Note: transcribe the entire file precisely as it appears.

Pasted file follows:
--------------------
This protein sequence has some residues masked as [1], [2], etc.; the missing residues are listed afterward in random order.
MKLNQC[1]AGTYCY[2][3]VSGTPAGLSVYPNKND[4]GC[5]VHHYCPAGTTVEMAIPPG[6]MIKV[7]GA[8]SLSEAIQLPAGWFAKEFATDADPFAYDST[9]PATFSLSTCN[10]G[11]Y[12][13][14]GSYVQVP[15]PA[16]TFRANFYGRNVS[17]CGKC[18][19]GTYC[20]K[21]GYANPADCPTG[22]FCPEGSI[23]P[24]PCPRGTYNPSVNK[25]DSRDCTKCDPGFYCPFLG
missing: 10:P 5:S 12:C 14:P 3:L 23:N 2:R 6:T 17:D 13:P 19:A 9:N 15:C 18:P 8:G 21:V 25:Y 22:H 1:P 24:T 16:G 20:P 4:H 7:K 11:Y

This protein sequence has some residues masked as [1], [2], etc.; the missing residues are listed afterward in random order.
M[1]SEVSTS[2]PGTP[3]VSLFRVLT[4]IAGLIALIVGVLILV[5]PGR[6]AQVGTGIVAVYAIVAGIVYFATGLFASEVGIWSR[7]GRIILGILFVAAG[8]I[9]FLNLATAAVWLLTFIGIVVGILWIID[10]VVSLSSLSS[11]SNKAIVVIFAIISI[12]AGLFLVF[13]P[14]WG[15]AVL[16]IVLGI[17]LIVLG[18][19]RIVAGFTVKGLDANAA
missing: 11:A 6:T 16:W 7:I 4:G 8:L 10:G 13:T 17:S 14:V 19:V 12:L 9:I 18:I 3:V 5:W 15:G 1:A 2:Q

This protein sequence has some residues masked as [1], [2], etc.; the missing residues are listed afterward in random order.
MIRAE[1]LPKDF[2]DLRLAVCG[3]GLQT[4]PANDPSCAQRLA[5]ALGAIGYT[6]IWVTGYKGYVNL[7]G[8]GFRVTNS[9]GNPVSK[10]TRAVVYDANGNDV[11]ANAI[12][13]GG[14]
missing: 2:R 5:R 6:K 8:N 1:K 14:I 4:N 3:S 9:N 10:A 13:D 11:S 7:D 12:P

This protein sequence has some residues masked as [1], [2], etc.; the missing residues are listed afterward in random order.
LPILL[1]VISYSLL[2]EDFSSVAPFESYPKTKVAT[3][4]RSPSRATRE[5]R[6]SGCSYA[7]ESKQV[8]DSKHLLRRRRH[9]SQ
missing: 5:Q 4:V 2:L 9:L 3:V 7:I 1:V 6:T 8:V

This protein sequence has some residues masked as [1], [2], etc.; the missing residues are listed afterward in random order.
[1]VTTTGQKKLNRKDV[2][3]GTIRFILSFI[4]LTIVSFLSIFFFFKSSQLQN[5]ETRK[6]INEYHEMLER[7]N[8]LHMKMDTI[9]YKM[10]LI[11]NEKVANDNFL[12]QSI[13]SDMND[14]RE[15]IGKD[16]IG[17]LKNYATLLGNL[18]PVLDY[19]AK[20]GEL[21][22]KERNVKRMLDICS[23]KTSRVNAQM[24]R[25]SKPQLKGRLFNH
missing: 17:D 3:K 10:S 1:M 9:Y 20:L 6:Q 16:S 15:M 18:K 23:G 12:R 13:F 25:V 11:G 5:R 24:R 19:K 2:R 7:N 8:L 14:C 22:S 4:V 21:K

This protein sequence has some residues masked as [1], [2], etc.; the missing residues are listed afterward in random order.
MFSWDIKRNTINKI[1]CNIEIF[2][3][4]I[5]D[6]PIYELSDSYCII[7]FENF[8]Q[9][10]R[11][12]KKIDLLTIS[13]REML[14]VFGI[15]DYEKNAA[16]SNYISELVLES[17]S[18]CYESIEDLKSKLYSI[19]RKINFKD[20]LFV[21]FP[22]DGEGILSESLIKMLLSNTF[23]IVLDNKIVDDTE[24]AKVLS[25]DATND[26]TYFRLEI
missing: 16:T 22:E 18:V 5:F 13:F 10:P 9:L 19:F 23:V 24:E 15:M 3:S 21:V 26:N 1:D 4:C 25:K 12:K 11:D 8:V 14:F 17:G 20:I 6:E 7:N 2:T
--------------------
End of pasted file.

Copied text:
This protein sequence has some residues masked as [1], [2], etc.; the missing residues are listed afterward in random order.
MKLNQC[1]AGTYCY[2][3]VSGTPAGLSVYPNKND[4]GC[5]VHHYCPAGTTVEMAIPPG[6]MIKV[7]GA[8]SLSEAIQLPAGWFAKEFATDADPFAYDST[9]PATFSLSTCN[10]G[11]Y[12][13][14]GSYVQVP[15]PA[16]TFRANFYGRNVS[17]CGKC[18][19]GTYC[20]K[21]GYANPADCPTG[22]FCPEGSI[23]P[24]PCPRGTYNPSVNK[25]DSRDCTKCDPGFYCPFLG
missing: 10:P 5:S 12:C 14:P 3:L 23:N 2:R 6:T 17:D 13:P 19:A 9:N 15:C 18:P 8:G 21:V 25:Y 22:H 1:P 24:T 16:G 20:P 4:H 7:K 11:Y

This protein sequence has some residues masked as [1], [2], etc.; the missing residues are listed afterward in random order.
M[1]SEVSTS[2]PGTP[3]VSLFRVLT[4]IAGLIALIVGVLILV[5]PGR[6]AQVGTGIVAVYAIVAGIVYFATGLFASEVGIWSR[7]GRIILGILFVAAG[8]I[9]FLNLATAAVWLLTFIGIVVGILWIID[10]VVSLSSLSS[11]SNKAIVVIFAIISI[12]AGLFLVF[13]P[14]WG[15]AVL[16]IVLGI[17]LIVLG[18][19]RIVAGFTVKGLDANAA
missing: 11:A 6:T 16:W 7:I 4:G 8:L 10:G 13:T 17:S 14:V 19:V 12:L 9:I 18:I 3:V 5:W 15:G 1:A 2:Q

This protein sequence has some residues masked as [1], [2], etc.; the missing residues are listed afterward in random order.
MIRAE[1]LPKDF[2]DLRLAVCG[3]GLQT[4]PANDPSCAQRLA[5]ALGAIGYT[6]IWVTGYKGYVNL[7]G[8]GFRVTNS[9]GNPVSK[10]TRAVVYDANGNDV[11]ANAI[12][13]GG[14]
missing: 2:R 5:R 6:K 8:N 1:K 14:I 4:N 3:S 9:N 10:A 13:D 11:S 7:D 12:P

This protein sequence has some residues masked as [1], [2], etc.; the missing residues are listed afterward in random order.
LPILL[1]VISYSLL[2]EDFSSVAPFESYPKTKVAT[3][4]RSPSRATRE[5]R[6]SGCSYA[7]ESKQV[8]DSKHLLRRRRH[9]SQ
missing: 5:Q 4:V 2:L 9:L 3:V 7:I 1:V 6:T 8:V

This protein sequence has some residues masked as [1], [2], etc.; the missing residues are listed afterward in random order.
[1]VTTTGQKKLNRKDV[2][3]GTIRFILSFI[4]LTIVSFLSIFFFFKSSQLQN[5]ETRK[6]INEYHEMLER[7]N[8]LHMKMDTI[9]YKM[10]LI[11]NEKVANDNFL[12]QSI[13]SDMND[14]RE[15]IGKD[16]IG[17]LKNYATLLGNL[18]PVLDY[19]AK[20]GEL[21][22]KERNVKRMLDICS[23]KTSRVNAQM[24]R[25]SKPQLKGRLFNH
missing: 17:D 3:K 10:S 1:M 9:Y 20:L 6:Q 16:S 15:M 18:K 23:G 12:R 13:F 25:V 11:G 5:R 24:R 19:K 2:R 7:N 8:L 14:C 22:S 4:V 21:K

This protein sequence has some residues masked as [1], [2], etc.; the missing residues are listed afterward in random order.
MFSWDIKRNTINKI[1]CNIEIF[2][3][4]I[5]D[6]PIYELSDSYCII[7]FENF[8]Q[9][10]R[11][12]KKIDLLTIS[13]REML[14]VFGI[15]DYEKNAA[16]SNYISELVLES[17]S[18]CYESIEDLKSKLYSI[19]RKINFKD[20]LFV[21]FP[22]DGEGILSESLIKMLLSNTF[23]IVLDNKIVDDTE[24]AKVLS[25]DATND[26]TYFRLEI
missing: 16:T 22:E 18:V 5:F 13:F 10:P 9:L 19:F 23:V 24:E 15:M 3:S 21:V 26:N 1:D 4:C 25:K 12:K 11:D 8:V 14:F 17:G 20:I 6:E 7:N 2:T